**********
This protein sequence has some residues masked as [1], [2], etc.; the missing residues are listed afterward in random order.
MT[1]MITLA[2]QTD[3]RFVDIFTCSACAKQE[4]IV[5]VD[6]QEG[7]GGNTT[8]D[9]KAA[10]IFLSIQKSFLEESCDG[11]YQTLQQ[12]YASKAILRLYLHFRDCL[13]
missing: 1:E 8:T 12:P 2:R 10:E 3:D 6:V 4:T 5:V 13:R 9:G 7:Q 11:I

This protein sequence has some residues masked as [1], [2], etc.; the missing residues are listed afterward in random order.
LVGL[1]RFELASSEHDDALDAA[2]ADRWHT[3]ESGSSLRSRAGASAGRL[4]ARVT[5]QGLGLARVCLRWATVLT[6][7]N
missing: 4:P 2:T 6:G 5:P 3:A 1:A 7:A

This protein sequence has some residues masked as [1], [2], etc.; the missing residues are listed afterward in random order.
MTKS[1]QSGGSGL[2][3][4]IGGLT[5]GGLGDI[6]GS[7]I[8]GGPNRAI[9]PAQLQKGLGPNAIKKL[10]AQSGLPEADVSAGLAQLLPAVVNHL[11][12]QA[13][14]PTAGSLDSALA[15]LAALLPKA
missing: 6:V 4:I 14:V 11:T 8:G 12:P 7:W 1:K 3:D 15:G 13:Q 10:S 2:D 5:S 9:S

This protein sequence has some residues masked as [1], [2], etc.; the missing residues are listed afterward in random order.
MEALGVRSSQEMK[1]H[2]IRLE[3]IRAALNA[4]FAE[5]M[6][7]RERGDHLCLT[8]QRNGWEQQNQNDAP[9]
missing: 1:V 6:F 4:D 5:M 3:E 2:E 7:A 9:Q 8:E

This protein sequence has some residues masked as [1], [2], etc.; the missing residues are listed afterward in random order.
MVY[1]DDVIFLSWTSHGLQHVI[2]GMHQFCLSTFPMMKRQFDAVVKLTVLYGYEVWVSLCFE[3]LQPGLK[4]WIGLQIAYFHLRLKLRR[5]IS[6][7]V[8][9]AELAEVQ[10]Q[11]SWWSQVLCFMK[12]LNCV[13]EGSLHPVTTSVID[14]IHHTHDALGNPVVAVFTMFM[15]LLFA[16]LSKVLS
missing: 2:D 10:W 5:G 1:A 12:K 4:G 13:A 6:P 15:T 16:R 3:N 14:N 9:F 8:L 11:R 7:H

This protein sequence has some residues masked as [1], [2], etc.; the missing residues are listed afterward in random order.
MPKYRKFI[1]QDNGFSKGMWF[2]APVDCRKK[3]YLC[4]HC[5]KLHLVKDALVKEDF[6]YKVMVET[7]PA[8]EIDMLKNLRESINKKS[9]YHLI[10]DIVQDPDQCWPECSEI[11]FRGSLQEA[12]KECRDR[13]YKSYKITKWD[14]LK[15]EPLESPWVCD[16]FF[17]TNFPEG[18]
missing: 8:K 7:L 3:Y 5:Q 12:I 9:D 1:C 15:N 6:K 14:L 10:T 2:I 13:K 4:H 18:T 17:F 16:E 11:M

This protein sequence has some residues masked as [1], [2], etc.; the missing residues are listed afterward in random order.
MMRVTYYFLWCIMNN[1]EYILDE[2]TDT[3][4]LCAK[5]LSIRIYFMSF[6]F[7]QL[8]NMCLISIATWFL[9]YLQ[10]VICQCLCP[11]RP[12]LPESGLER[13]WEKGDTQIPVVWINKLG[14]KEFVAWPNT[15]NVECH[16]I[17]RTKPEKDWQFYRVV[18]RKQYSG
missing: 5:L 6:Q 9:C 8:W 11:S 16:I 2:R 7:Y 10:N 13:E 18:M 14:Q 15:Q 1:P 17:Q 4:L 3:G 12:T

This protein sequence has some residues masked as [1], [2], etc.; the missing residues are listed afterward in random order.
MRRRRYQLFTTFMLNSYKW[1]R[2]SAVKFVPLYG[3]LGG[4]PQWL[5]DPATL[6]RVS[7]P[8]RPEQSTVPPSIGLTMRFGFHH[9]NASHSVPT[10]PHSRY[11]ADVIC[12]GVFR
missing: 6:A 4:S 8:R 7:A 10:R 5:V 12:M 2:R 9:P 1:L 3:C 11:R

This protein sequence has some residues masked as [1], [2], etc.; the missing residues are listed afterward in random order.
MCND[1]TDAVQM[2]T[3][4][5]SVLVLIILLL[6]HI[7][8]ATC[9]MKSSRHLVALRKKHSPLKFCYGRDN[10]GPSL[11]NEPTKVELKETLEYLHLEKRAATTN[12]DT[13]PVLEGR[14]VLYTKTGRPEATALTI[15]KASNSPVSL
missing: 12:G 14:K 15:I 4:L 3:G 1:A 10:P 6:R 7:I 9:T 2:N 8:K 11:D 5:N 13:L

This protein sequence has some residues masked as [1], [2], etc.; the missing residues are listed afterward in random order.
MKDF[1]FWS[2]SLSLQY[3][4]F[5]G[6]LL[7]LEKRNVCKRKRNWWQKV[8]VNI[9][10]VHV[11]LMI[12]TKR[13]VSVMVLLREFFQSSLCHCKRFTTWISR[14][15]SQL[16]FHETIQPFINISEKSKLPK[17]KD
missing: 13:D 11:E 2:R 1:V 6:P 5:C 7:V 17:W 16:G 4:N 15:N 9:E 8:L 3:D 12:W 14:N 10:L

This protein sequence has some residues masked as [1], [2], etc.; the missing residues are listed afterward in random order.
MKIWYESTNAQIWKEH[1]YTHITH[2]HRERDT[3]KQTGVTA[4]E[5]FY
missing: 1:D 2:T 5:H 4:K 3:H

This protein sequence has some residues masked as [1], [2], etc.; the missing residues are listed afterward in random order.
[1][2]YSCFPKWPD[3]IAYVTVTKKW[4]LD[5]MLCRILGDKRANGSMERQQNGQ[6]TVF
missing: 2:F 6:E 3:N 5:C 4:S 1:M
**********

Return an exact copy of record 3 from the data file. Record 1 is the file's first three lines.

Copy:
This protein sequence has some residues masked as [1], [2], etc.; the missing residues are listed afterward in random order.
MTKS[1]QSGGSGL[2][3][4]IGGLT[5]GGLGDI[6]GS[7]I[8]GGPNRAI[9]PAQLQKGLGPNAIKKL[10]AQSGLPEADVSAGLAQLLPAVVNHL[11][12]QA[13][14]PTAGSLDSALA[15]LAALLPKA
missing: 6:V 4:I 14:V 11:T 8:G 12:P 7:W 1:K 3:D 15:G 13:Q 10:S 2:D 5:S 9:S